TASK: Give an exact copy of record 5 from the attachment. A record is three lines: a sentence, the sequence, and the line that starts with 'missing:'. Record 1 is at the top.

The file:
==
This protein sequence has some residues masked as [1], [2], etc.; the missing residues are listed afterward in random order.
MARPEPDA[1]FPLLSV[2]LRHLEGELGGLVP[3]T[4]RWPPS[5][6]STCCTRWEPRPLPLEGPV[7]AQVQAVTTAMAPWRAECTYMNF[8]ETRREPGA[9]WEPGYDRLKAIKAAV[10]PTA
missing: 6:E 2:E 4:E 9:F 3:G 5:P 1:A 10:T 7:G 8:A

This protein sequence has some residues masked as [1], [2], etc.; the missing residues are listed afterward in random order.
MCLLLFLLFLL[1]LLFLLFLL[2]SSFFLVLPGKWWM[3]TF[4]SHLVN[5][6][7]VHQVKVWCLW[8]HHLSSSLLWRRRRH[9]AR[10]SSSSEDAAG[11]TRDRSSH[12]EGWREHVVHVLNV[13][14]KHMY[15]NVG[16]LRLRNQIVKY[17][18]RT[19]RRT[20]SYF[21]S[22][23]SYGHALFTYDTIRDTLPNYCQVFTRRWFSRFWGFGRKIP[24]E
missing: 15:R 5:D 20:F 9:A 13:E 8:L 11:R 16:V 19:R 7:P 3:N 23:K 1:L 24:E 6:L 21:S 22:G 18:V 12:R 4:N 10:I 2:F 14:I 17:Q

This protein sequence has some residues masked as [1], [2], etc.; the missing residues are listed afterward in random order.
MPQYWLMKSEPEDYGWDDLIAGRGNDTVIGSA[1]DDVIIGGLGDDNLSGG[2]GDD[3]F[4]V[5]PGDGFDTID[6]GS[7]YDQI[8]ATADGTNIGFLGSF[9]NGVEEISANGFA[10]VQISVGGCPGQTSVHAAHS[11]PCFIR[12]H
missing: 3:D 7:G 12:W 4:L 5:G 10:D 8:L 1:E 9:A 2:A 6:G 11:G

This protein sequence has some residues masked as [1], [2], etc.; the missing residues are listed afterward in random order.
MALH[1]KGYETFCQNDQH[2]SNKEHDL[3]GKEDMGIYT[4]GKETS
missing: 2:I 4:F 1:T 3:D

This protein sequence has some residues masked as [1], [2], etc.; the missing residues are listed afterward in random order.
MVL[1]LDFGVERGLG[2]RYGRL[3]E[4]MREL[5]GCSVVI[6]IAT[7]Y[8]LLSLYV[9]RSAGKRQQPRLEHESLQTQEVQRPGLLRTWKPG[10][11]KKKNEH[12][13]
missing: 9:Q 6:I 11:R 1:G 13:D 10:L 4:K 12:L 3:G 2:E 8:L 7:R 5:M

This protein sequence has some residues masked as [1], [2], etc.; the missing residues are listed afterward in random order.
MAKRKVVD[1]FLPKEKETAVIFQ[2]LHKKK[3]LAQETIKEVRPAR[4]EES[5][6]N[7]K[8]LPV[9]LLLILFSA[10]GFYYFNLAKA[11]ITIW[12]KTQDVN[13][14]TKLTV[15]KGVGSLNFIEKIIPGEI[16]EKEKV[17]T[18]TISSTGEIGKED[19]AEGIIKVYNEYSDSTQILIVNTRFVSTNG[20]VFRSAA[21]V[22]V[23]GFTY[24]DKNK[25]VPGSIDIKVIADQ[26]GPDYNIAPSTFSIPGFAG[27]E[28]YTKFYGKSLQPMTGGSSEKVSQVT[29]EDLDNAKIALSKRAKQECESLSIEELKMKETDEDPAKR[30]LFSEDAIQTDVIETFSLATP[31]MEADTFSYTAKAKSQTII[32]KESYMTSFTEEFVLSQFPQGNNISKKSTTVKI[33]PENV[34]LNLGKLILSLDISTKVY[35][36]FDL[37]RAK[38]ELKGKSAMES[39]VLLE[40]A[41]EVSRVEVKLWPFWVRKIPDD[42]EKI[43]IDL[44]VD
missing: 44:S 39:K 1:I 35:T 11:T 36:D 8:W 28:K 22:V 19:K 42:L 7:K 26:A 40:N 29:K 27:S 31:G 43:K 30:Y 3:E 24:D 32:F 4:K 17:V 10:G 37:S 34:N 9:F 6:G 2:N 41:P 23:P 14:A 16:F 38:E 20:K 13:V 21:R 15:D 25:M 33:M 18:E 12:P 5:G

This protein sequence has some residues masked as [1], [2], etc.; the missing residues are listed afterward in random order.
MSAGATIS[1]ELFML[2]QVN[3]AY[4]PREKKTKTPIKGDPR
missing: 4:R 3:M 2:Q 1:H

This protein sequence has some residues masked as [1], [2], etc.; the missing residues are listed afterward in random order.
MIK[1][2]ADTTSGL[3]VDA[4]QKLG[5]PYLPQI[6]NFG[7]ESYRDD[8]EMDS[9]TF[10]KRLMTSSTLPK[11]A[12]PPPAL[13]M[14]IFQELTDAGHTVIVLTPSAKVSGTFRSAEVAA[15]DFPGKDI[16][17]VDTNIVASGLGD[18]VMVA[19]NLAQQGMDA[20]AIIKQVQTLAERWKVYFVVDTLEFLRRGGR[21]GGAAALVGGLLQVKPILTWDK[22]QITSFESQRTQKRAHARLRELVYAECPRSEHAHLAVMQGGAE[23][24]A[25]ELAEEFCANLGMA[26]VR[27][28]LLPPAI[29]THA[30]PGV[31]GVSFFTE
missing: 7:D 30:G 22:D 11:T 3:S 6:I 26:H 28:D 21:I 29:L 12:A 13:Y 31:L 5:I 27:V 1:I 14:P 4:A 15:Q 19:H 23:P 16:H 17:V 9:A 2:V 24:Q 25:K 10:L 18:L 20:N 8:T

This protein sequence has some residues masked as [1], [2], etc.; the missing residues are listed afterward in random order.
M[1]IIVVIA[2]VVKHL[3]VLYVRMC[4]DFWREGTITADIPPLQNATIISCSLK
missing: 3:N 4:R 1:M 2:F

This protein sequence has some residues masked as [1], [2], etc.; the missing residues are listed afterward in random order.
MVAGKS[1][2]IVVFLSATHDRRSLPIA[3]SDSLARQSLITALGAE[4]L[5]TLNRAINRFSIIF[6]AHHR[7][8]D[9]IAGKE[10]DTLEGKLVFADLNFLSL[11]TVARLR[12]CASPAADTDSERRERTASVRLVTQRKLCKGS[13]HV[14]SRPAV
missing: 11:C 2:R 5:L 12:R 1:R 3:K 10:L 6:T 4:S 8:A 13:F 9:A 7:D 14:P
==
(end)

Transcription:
This protein sequence has some residues masked as [1], [2], etc.; the missing residues are listed afterward in random order.
MVL[1]LDFGVERGLG[2]RYGRL[3]E[4]MREL[5]GCSVVI[6]IAT[7]Y[8]LLSLYV[9]RSAGKRQQPRLEHESLQTQEVQRPGLLRTWKPG[10][11]KKKNEH[12][13]
missing: 9:Q 6:I 11:R 1:G 13:D 10:L 4:K 12:L 3:G 2:E 8:L 7:R 5:M